The court did not err in denying the motion for a new trial as set forth in the body of the opinion.
This is an attachment case brought by Bowman, Inc., whom we shall call the seller, against T. A. McLendon, whom we shall call the purchaser. The seller was engaged in the business of selling household electrical equipment. In the course of the business of the seller, the seller would procure the household equipment from the General Electric Credit Corporation, whom we shall call the Electric Corporation. The seller made a sale to the purchaser of certain household electrical equipment. It took from the purchaser two notes based upon a purchase-money agreement. The seller transferred the notes to the Electric Corporation. The purchaser was to liquidate the debt by paying monthly instalments. The purchaser did not pay the instalments. So far as the record reveals he paid approximately $14. Under this situation the seller paid the Electric Corporation and the Electric Corporation transferred the notes to the seller, whereupon the seller procured an attachment against the purchaser and had the attachment levied on the household equipment which was in the possession of the purchaser. The seller duly filed his declaration in attachment, whereupon the purchaser filed his counter-affidavit denying the indebtedness in attachment as follows: "1. Defendant denies each and every part of paragraphs 1, 2, 3, & 4 of the declaration filed by the plaintiff.
"2. For further plea and answer the defendant says that the notes sued on and attached copies are not the complete contract but there was in addition a transfer by Bowman, Inc., of both notes to General Electric Credit Corporation, with all titles to the property described in the said notes. Defendant further says on information and belief that these notes had not been reconveyed to the plaintiff at the time of the suing out of the attachment in this case. And that title to the notes and the property therein described was in General Electric Credit Corporation and not in plaintiff.
"3. For further plea and answer the defendant says that after the execution of the notes herein sued on or declared on that Bowman, Inc., had conveyed and the notes and their titles to same to General Electric Credit Corporation and that the purported transfer or reassignment by General Electric Credit Corporation to Bowman, Inc., is merely a transfer of the note without any transfer of title to the property therein described and that the title to the property levied on was still in the General Electric Credit Corporation at the time of the suing out of this attachment. Defendant says that by reason of these facts the attachment was and is void and of no force and effect.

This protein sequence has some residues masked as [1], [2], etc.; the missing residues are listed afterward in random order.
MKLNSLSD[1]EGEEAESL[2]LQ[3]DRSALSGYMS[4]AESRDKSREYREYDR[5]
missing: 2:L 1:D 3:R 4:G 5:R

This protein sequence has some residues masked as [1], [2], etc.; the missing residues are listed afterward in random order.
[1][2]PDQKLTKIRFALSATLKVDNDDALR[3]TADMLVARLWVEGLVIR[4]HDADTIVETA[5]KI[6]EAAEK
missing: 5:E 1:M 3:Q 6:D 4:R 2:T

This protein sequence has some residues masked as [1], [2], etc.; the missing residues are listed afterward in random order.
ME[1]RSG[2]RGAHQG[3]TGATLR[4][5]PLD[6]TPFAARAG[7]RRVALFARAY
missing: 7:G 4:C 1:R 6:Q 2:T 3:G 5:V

"4. For further plea and answer the defendant shows that at the time of the signing of these notes that they were all blank and that he had a trade or contract with the plaintiff to buy all this merchandise for $585 and that he paid $100 in cash. That he had an agreement with the plaintiff to pay the balance of $485 plus interest and insurance in 18 equal monthly instalments. That the notes were signed in blank because the plaintiff did not then have a description of the property and had not calculated the interest and insurance as to be able to know the exact amount of the instalments. That the defendant relied on the plaintiff to carry out the contract as made between him and the plaintiff. Wherefore defendant prays that these his grounds of defense be inquired of by the court, and that the plaintiff's attachment and declaration thereon be dismissed.
"And that if the court should find that the proceedings are proper proceedings then he asks that the contract or notes be reformed to comply with the agreement he had with the plaintiff and that judgment be so molded as to allow him to pay such instalments as would have matured if the notes had been filled out as agreed on by the parties and provided then for his paying the future instalments as they would have matured."
This plea and answer was thereafter amended as to paragraph 2 as follows: "The reassignment of both the notes alleged to have been made by General Electric Credit Corporation to Bowman, Inc., had not been made when this attachment was sued out and that the title to the note and property was in the General Electric Credit Corporation and that the plaintiff had no legal or other title to the same or right to sue thereon."